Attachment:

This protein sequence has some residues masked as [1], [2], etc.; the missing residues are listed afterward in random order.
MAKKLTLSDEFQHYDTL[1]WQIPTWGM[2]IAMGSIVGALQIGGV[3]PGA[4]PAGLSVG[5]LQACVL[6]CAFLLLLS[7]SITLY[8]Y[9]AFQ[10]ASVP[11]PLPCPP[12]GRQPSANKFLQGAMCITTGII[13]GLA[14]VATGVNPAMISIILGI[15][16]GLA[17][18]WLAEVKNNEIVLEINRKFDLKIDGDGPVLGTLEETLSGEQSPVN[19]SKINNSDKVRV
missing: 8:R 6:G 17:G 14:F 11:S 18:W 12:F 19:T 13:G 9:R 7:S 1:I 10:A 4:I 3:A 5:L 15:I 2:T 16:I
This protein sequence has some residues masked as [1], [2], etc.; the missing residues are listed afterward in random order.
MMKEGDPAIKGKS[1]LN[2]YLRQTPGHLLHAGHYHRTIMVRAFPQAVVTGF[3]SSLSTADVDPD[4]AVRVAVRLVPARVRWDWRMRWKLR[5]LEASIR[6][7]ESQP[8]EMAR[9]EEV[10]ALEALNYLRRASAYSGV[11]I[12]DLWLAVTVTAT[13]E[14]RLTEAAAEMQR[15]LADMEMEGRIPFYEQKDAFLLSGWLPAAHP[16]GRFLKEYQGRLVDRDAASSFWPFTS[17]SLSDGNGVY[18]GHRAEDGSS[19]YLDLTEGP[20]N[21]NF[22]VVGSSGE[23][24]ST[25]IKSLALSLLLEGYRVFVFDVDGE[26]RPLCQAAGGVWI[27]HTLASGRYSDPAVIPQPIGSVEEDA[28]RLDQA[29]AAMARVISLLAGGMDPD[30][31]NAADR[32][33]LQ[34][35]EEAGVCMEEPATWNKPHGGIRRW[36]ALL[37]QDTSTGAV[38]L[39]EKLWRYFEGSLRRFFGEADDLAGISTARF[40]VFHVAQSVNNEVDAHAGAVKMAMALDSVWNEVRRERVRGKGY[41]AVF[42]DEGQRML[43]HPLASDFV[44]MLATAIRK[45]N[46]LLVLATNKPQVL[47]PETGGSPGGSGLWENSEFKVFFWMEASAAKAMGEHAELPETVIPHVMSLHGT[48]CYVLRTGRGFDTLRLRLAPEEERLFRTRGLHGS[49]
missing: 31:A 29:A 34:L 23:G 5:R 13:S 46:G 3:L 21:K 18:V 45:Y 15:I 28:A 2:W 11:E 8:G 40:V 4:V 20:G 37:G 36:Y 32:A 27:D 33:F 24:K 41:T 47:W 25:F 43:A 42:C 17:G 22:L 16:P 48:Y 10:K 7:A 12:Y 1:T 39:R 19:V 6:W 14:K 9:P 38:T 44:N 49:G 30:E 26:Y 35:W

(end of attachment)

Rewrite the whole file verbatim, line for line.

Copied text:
This protein sequence has some residues masked as [1], [2], etc.; the missing residues are listed afterward in random order.
MAKKLTLSDEFQHYDTL[1]WQIPTWGM[2]IAMGSIVGALQIGGV[3]PGA[4]PAGLSVG[5]LQACVL[6]CAFLLLLS[7]SITLY[8]Y[9]AFQ[10]ASVP[11]PLPCPP[12]GRQPSANKFLQGAMCITTGII[13]GLA[14]VATGVNPAMISIILGI[15][16]GLA[17][18]WLAEVKNNEIVLEINRKFDLKIDGDGPVLGTLEETLSGEQSPVN[19]SKINNSDKVRV
missing: 8:R 6:G 17:G 14:F 11:S 18:W 12:F 19:T 13:G 9:R 7:S 1:I 10:A 4:I 3:A 5:L 15:I 2:T 16:I
This protein sequence has some residues masked as [1], [2], etc.; the missing residues are listed afterward in random order.
MMKEGDPAIKGKS[1]LN[2]YLRQTPGHLLHAGHYHRTIMVRAFPQAVVTGF[3]SSLSTADVDPD[4]AVRVAVRLVPARVRWDWRMRWKLR[5]LEASIR[6][7]ESQP[8]EMAR[9]EEV[10]ALEALNYLRRASAYSGV[11]I[12]DLWLAVTVTAT[13]E[14]RLTEAAAEMQR[15]LADMEMEGRIPFYEQKDAFLLSGWLPAAHP[16]GRFLKEYQGRLVDRDAASSFWPFTS[17]SLSDGNGVY[18]GHRAEDGSS[19]YLDLTEGP[20]N[21]NF[22]VVGSSGE[23][24]ST[25]IKSLALSLLLEGYRVFVFDVDGE[26]RPLCQAAGGVWI[27]HTLASGRYSDPAVIPQPIGSVEEDA[28]RLDQA[29]AAMARVISLLAGGMDPD[30][31]NAADR[32][33]LQ[34][35]EEAGVCMEEPATWNKPHGGIRRW[36]ALL[37]QDTSTGAV[38]L[39]EKLWRYFEGSLRRFFGEADDLAGISTARF[40]VFHVAQSVNNEVDAHAGAVKMAMALDSVWNEVRRERVRGKGY[41]AVF[42]DEGQRML[43]HPLASDFV[44]MLATAIRK[45]N[46]LLVLATNKPQVL[47]PETGGSPGGSGLWENSEFKVFFWMEASAAKAMGEHAELPETVIPHVMSLHGT[48]CYVLRTGRGFDTLRLRLAPEEERLFRTRGLHGS[49]
missing: 31:A 29:A 34:L 23:G 5:R 13:S 46:G 3:L 21:K 18:V 45:Y 15:I 28:A 2:W 11:E 8:G 40:V 4:V 20:G 37:G 36:Y 32:A 27:D 33:F 24:K 41:T 47:W 25:F 43:A 42:C 17:G 22:L 16:P 48:Y 10:K 7:A 12:Y 1:T 39:R 19:V 6:W 14:K 9:P 38:T 44:N 49:G 30:E 26:Y 35:W